Nutritious foods are essential to good health. People who eat wholesome diets generally live longer and encounter less serious health problems than their counterparts. Furthermore, nutritious foods support growth and development and provide energy. Thus, it’s essential to make informed decisions on how to “fuel” one’s diet. Food labels are designed to share nutritional information. Not only do they educate the public on food content, but they also help consumers make better choices. In recent years, food labels have been simplified and redesigned by the United States Food and Drug Administration (FDA) to be straightforward and readable. Bold print is one such improvement which enables people to easily identify key parts of nutritional labels. However, reading food labels can sometimes still be tricky. Here are some worthwhile points:
- Serving sizes on labels refer to the amount that people typically eat or drink. Per the FDA, “Serving sizes are standardized to make it easier to compare similar foods; they are provided in familiar units, such as cups or pieces, followed by the metric amount, e.g., the number of grams (g).” Also listed on the label is the number of total servings per container. It’s important to note that serving size is NOT a recommendation of how much to eat or drink. Should you eat twice as much as recommended, it doubles the calories, cholesterol, fat, and nutrients you’ve consumed.
- Calories offer a measure of how much energy you get from a single serving size. Calories listed on a package correlate to a single serving. For example, if the serving size is one cup, and the entire package contains four cups, the calories shown apply only to the one cup. Remember that the number of calories you consume increases with the number of portions you eat. Pretend that one cup is 100 calories. If you eat all four cups, you will have consumed 400 calories.
- Fat content is also listed on the label. A small amount of fat is an essential part of a healthy and balanced diet. Fat helps the body absorb important vitamins and is essential to give the body energy and support cell function. However, some types are healthier than others. Saturated fats, for example, can raise bad cholesterol levels (LDL) and can put people at risk of heart attacks, strokes, and other health problems. Thus, it’s important to limit this type of fat in one’s diet. Trans fats should also be limited in most diets as well.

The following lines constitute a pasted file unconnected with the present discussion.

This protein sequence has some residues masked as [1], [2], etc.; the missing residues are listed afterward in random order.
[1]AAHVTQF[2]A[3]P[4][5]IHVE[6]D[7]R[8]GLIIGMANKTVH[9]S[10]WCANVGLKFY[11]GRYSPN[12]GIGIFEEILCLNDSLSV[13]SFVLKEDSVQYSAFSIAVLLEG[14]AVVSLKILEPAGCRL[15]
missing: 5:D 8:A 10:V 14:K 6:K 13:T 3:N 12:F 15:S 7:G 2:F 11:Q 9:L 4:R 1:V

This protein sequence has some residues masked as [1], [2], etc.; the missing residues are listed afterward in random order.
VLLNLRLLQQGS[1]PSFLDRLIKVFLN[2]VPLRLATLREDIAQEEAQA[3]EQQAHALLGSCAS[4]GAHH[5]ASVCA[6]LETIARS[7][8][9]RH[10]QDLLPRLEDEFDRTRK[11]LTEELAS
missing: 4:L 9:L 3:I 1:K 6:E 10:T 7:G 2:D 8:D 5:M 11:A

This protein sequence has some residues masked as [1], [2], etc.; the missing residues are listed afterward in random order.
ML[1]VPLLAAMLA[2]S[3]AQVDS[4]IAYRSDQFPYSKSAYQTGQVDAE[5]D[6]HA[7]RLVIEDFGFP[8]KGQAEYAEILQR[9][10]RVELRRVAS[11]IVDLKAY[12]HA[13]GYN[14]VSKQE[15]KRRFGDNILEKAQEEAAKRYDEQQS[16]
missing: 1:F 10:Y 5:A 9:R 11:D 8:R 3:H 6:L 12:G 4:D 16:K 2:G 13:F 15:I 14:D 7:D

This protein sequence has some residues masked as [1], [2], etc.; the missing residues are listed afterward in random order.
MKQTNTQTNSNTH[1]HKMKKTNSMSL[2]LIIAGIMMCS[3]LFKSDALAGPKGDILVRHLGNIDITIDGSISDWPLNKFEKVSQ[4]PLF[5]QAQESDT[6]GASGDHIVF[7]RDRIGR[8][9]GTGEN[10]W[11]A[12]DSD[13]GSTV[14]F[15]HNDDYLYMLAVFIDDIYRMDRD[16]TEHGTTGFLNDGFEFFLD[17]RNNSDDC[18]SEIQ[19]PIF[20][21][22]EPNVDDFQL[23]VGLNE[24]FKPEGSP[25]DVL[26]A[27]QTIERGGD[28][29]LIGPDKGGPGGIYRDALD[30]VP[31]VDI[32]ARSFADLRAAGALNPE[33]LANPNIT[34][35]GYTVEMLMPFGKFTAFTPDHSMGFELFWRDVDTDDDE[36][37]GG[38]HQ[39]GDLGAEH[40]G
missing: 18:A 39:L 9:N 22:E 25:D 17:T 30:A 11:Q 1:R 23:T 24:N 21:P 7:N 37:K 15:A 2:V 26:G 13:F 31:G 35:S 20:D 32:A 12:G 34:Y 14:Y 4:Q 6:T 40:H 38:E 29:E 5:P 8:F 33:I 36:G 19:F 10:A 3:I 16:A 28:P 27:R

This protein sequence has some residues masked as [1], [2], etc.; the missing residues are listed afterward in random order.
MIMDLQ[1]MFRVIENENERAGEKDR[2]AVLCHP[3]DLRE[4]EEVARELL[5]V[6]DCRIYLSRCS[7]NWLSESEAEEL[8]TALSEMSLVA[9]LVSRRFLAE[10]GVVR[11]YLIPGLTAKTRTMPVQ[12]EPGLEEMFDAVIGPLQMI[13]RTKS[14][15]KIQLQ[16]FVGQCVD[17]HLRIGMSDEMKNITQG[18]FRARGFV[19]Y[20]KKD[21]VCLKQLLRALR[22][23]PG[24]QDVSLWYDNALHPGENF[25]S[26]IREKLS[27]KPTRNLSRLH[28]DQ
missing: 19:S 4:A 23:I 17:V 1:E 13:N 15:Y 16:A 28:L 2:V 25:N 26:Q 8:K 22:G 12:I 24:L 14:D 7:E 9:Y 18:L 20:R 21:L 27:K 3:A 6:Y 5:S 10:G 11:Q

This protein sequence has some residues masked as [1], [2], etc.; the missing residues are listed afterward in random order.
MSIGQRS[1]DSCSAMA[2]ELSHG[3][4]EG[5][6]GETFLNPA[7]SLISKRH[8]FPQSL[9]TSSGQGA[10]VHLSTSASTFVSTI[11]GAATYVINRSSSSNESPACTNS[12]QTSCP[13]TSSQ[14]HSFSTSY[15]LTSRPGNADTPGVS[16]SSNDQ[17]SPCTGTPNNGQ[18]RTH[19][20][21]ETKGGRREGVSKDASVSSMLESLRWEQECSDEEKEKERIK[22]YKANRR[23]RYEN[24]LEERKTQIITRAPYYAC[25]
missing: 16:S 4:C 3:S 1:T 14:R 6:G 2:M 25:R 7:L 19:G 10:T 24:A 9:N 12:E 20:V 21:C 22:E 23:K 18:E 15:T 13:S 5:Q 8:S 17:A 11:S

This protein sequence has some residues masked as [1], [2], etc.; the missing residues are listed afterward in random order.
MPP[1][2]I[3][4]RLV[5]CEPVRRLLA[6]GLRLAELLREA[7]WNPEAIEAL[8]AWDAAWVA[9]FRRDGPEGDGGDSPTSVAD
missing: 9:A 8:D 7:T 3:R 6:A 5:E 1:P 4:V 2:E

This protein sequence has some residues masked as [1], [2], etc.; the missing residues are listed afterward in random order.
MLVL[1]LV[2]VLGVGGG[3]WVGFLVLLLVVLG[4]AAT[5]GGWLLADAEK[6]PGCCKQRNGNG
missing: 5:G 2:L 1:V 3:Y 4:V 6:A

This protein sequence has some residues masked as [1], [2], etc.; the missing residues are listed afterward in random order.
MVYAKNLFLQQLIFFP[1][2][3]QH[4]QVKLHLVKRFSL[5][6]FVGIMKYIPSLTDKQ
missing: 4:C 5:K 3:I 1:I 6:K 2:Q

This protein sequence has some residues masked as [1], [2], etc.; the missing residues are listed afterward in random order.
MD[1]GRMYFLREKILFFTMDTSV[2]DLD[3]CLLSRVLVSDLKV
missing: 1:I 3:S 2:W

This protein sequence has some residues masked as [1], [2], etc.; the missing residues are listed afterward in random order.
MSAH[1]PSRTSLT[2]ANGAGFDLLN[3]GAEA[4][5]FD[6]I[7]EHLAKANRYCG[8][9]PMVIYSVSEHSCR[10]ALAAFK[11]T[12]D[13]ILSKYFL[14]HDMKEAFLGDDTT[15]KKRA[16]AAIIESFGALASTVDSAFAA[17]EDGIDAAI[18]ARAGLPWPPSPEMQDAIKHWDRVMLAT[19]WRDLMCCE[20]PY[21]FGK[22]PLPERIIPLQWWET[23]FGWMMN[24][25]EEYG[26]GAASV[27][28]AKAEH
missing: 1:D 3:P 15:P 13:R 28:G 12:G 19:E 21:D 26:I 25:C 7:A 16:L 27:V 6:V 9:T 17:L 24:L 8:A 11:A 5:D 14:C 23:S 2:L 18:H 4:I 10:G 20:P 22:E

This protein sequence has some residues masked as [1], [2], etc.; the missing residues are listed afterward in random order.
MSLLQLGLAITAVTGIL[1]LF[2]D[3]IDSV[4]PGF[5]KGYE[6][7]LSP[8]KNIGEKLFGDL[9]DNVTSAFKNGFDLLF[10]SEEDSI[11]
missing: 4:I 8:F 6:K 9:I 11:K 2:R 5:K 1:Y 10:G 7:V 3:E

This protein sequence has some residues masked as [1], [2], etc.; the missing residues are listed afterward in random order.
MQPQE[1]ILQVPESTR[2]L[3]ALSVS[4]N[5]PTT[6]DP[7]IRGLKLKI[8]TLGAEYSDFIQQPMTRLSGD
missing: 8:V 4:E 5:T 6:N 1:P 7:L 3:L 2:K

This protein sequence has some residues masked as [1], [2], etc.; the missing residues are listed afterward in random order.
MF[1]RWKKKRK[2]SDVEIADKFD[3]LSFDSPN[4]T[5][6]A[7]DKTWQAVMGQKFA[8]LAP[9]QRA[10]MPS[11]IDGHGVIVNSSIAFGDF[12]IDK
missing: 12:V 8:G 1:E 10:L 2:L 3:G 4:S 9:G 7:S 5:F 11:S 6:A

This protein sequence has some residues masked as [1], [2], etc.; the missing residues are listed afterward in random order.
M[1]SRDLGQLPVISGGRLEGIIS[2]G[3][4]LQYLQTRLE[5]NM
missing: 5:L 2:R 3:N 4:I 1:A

- The % of Daily Value (%DV) that appears on food labels refers to amounts people need every day as part of a total healthy diet. Note that Percent Daily Values are often based on a 2,000-calorie diet (see footnote on food label) and your Daily Value may be higher or lower depending on individual requirements. The US Food and Drug Administration (FDA) advises the following general rule to determine if a food is high or low in what the average person needs: 5% or less of a nutrient per serving is considered low. 20% of more of a nutrient per serving is considered high. From these values, folks can make informed decisions about what they are consuming by gauging which combinations of food are needed to meet daily nutritional requirements, as well as understand what should be limited or avoided. For more information on % DV, visit the FDA website at www.fda.gov. Here you’ll also find materials for consumers and educators on the latest nutrition facts label.